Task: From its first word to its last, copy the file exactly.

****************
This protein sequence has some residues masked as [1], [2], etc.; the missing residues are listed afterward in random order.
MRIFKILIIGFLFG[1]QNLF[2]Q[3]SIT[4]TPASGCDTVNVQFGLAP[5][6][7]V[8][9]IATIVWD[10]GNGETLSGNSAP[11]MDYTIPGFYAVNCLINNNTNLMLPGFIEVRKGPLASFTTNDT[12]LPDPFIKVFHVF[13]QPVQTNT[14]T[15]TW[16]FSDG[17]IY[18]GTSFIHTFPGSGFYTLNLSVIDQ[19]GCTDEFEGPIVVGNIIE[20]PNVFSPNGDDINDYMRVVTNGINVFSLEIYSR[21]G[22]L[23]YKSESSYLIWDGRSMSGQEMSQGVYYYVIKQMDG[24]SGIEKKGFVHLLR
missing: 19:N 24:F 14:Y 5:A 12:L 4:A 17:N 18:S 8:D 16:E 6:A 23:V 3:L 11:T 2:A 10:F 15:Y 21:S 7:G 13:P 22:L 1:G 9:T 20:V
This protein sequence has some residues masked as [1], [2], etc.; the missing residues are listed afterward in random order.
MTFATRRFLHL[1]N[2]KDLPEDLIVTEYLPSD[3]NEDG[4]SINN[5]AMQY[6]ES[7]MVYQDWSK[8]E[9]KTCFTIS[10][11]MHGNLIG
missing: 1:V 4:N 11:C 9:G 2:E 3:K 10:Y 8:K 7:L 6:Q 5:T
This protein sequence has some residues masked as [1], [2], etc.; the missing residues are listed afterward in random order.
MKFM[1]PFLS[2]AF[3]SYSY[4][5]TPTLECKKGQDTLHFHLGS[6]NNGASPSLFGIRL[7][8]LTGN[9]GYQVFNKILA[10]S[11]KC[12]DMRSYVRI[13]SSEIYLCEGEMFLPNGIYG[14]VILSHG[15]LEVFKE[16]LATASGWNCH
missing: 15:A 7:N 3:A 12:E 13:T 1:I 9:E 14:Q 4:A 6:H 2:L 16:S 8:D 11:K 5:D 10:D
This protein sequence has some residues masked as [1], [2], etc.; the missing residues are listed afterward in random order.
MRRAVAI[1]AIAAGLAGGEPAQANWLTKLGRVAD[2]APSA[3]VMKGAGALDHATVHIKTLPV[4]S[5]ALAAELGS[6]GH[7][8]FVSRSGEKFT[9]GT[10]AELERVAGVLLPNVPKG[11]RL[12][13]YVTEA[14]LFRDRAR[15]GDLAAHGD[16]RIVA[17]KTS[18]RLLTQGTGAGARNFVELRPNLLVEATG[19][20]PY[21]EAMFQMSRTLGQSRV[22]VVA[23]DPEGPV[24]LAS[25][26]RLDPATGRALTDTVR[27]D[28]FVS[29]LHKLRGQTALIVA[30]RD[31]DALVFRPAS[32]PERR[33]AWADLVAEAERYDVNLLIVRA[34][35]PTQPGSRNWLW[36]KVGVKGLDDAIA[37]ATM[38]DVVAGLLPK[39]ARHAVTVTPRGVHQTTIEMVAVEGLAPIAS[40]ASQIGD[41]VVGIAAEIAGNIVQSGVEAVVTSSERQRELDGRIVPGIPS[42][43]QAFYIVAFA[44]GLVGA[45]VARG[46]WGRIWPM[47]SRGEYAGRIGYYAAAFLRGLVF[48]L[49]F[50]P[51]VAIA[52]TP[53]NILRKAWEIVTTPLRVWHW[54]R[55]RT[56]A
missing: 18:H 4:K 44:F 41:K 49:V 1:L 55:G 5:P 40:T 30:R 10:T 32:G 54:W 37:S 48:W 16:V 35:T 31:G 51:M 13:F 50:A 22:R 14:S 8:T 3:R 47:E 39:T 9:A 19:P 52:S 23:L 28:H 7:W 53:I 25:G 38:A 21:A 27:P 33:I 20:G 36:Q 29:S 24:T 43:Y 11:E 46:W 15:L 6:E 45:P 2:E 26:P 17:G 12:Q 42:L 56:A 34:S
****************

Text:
This protein sequence has some residues masked as [1], [2], etc.; the missing residues are listed afterward in random order.
MRIFKILIIGFLFG[1]QNLF[2]Q[3]SIT[4]TPASGCDTVNVQFGLAP[5][6][7]V[8][9]IATIVWD[10]GNGETLSGNSAP[11]MDYTIPGFYAVNCLINNNTNLMLPGFIEVRKGPLASFTTNDT[12]LPDPFIKVFHVF[13]QPVQTNT[14]T[15]TW[16]FSDG[17]IY[18]GTSFIHTFPGSGFYTLNLSVIDQ[19]GCTDEFEGPIVVGNIIE[20]PNVFSPNGDDINDYMRVVTNGINVFSLEIYSR[21]G[22]L[23]YKSESSYLIWDGRSMSGQEMSQGVYYYVIKQMDG[24]SGIEKKGFVHLLR
missing: 19:N 24:F 14:Y 5:A 12:L 4:A 17:N 18:S 8:D 16:E 6:A 23:V 3:L 11:T 2:A 10:F 15:Y 21:S 7:G 13:P 22:L 1:G 9:T 20:V
This protein sequence has some residues masked as [1], [2], etc.; the missing residues are listed afterward in random order.
MTFATRRFLHL[1]N[2]KDLPEDLIVTEYLPSD[3]NEDG[4]SINN[5]AMQY[6]ES[7]MVYQDWSK[8]E[9]KTCFTIS[10][11]MHGNLIG
missing: 1:V 4:N 11:C 9:G 2:E 3:K 10:Y 8:K 7:L 6:Q 5:T
This protein sequence has some residues masked as [1], [2], etc.; the missing residues are listed afterward in random order.
MKFM[1]PFLS[2]AF[3]SYSY[4][5]TPTLECKKGQDTLHFHLGS[6]NNGASPSLFGIRL[7][8]LTGN[9]GYQVFNKILA[10]S[11]KC[12]DMRSYVRI[13]SSEIYLCEGEMFLPNGIYG[14]VILSHG[15]LEVFKE[16]LATASGWNCH
missing: 15:A 7:N 3:A 12:E 13:T 1:I 9:E 14:Q 4:A 6:H 2:L 16:S 8:D 11:K 5:D 10:D
This protein sequence has some residues masked as [1], [2], etc.; the missing residues are listed afterward in random order.
MRRAVAI[1]AIAAGLAGGEPAQANWLTKLGRVAD[2]APSA[3]VMKGAGALDHATVHIKTLPV[4]S[5]ALAAELGS[6]GH[7][8]FVSRSGEKFT[9]GT[10]AELERVAGVLLPNVPKG[11]RL[12][13]YVTEA[14]LFRDRAR[15]GDLAAHGD[16]RIVA[17]KTS[18]RLLTQGTGAGARNFVELRPNLLVEATG[19][20]PY[21]EAMFQMSRTLGQSRV[22]VVA[23]DPEGPV[24]LAS[25][26]RLDPATGRALTDTVR[27]D[28]FVS[29]LHKLRGQTALIVA[30]RD[31]DALVFRPAS[32]PERR[33]AWADLVAEAERYDVNLLIVRA[34][35]PTQPGSRNWLW[36]KVGVKGLDDAIA[37]ATM[38]DVVAGLLPK[39]ARHAVTVTPRGVHQTTIEMVAVEGLAPIAS[40]ASQIGD[41]VVGIAAEIAGNIVQSGVEAVVTSSERQRELDGRIVPGIPS[42][43]QAFYIVAFA[44]GLVGA[45]VARG[46]WGRIWPM[47]SRGEYAGRIGYYAAAFLRGLVF[48]L[49]F[50]P[51]VAIA[52]TP[53]NILRKAWEIVTTPLRVWHW[54]R[55]RT[56]A
missing: 18:H 4:K 44:F 41:K 49:V 1:L 55:G 5:P 40:T 30:R 10:T 32:G 54:W 37:S 48:W 16:V 35:T 31:G 51:M 13:F 50:A 22:R 14:S 8:T 3:R 47:E 39:T 9:A 19:P 52:S 23:L 28:H 7:W 53:I 25:G 38:A 21:A 27:P 33:I 20:G 36:Q 29:S 24:T 43:Y 11:E 46:W 15:L 6:E 45:P 2:E 26:P 17:G 12:Q 42:L 56:A 34:S